Discussions about migration often focus on rising numbers of people crossing international borders and overwhelming high-income countries, but changes in migration are more complex. Although international migration receives the most political and public attention, most movement globally is internal migration. A quarter of all migrants (an estimated 258 million people) are international migrants. In the past four decades, the percentage of the world’s population that is considered an international migrant has changed very little – from 2.9% in 1990 to 3.4% in 2017 globally. Most international migrants are labour migrants (approximately 65%) – and a much smaller proportion are refugees and asylum seekers. While high-income countries have seen a greater rise in the percentage of international migrants (from 7.6% in 1990 to 13.4% in 2017), they are more likely to be students who pay for their education or labour migrants who are net contributors to the economy. Refugees make up a larger proportion of the total population in low-income countries compared to high-income countries (0.7% vs 0.2%).

  2. Are migrants damaging economies?

    An overwhelming consensus of evidence exists on the positive economic benefits of migration, which is insufficiently acknowledged. In advanced economies, each 1% increase in migrants in the adult population increases the gross domestic product per person by up to 2%. Additionally, migration contributes to global wealth distribution. Migrants sent an estimated US$613 billion to their families at origin in 2017. Approximately three quarters of these remittances are to low- and middle-income countries – an amount three times larger than official development assistance.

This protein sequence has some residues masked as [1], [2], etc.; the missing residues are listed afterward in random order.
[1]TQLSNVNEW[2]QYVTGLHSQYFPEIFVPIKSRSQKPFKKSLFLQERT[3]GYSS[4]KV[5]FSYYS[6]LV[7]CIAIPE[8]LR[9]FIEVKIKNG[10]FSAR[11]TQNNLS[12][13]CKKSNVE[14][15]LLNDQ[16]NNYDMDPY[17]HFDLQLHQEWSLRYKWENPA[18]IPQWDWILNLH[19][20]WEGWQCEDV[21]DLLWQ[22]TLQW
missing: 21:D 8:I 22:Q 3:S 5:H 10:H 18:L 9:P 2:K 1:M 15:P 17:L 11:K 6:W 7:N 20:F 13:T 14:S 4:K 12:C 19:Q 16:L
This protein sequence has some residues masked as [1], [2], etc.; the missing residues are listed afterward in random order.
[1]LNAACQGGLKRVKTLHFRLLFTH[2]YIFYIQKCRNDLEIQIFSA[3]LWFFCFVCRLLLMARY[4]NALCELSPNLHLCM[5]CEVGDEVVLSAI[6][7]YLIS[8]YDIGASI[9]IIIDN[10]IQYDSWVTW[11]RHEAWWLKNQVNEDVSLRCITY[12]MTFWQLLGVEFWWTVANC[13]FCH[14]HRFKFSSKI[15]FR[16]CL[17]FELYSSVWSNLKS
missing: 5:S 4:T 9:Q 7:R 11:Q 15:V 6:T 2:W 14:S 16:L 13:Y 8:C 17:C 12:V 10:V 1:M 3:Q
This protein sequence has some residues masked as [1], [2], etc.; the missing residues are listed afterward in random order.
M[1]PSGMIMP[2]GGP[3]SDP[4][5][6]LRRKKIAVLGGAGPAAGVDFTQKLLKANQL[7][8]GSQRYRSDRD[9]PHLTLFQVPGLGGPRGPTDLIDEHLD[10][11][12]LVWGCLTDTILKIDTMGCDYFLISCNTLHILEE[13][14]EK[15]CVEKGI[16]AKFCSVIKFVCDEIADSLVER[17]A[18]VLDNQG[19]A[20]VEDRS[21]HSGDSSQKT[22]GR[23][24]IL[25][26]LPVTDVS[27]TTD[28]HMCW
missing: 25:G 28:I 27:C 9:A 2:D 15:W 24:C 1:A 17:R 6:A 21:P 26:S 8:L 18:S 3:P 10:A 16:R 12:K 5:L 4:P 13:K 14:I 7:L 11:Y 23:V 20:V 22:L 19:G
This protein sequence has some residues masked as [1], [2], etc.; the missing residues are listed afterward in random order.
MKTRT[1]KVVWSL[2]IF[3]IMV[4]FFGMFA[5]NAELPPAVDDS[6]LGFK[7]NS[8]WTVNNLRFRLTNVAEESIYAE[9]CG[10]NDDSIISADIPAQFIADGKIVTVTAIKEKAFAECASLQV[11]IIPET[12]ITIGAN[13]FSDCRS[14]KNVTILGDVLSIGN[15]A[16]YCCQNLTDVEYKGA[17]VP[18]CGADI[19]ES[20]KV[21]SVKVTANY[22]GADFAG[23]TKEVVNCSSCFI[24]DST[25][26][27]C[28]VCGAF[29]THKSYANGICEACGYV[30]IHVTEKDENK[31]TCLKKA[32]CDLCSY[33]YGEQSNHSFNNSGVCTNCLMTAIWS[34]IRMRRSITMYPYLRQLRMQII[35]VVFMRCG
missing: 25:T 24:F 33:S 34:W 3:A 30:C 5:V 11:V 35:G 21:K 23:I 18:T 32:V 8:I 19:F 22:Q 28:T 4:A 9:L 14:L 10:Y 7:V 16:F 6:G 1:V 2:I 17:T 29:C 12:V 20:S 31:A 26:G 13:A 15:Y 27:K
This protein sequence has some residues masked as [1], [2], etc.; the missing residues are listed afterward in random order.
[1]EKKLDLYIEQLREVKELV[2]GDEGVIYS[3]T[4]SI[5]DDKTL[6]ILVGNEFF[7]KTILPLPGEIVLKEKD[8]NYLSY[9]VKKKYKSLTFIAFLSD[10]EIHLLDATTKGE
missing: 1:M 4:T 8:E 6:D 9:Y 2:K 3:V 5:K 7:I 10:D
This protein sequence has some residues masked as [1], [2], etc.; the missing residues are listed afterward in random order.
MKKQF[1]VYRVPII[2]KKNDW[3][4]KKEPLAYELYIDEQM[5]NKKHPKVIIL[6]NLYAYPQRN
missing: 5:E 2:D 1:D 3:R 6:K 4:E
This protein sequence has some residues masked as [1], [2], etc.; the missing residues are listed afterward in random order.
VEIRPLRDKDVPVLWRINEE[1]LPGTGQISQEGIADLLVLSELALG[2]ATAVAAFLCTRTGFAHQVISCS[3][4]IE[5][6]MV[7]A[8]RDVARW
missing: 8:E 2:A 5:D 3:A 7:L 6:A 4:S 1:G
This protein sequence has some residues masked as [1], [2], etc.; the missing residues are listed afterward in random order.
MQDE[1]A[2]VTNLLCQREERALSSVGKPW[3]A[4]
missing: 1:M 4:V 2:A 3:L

3. Are migrants a burden on health services?

    Migrants constitute a substantial proportion of the health care workforce in many high-income countries. Rather than being a burden, migrants are more likely to bolster services by providing medical care, teaching children, caring for older people, and supporting understaffed services. In the UK, 37% of doctors received their medical qualification in another country. A new, comprehensive systematic review and meta-analysis concludes that international migrants in high-income countries have lower rates of mortality compared to general populations across the majority of disease categories. This study used mortality estimates on more than 15.2 million migrants from 92 countries and found that international migrants had lower rates of deaths for cardiovascular, digestive, endocrine, neoplasms, nervous and respiratory diseases, mental and behavioural disorders and injuries than people in the general population in the receiving country. There was no evidence of a difference for blood, genitourinary, or musculoskeletal disorders. The only two exceptions were for infections such as viral hepatitis, tuberculosis, and HIV, and external causes, such as assault, where migrants had increased rates of mortality. However, as the report also highlights, several studies (e.g., on tuberculosis) have shown that the risk of transmission of infections is elevated only within migrant communities, and is negligible in host populations. The findings are most likely to apply to international migrants in high income countries who are studying, working, or have joined family members in these countries. Vulnerable groups, such as refugees, asylum seekers, and undocumented migrants, may have different health needs, but, as the authors note, rather than form policies based on exceptions, evidence about the health benefits of migration should be at the forefront of decisions.

  4. Are migrants disease carriers that pose risks to resident populations?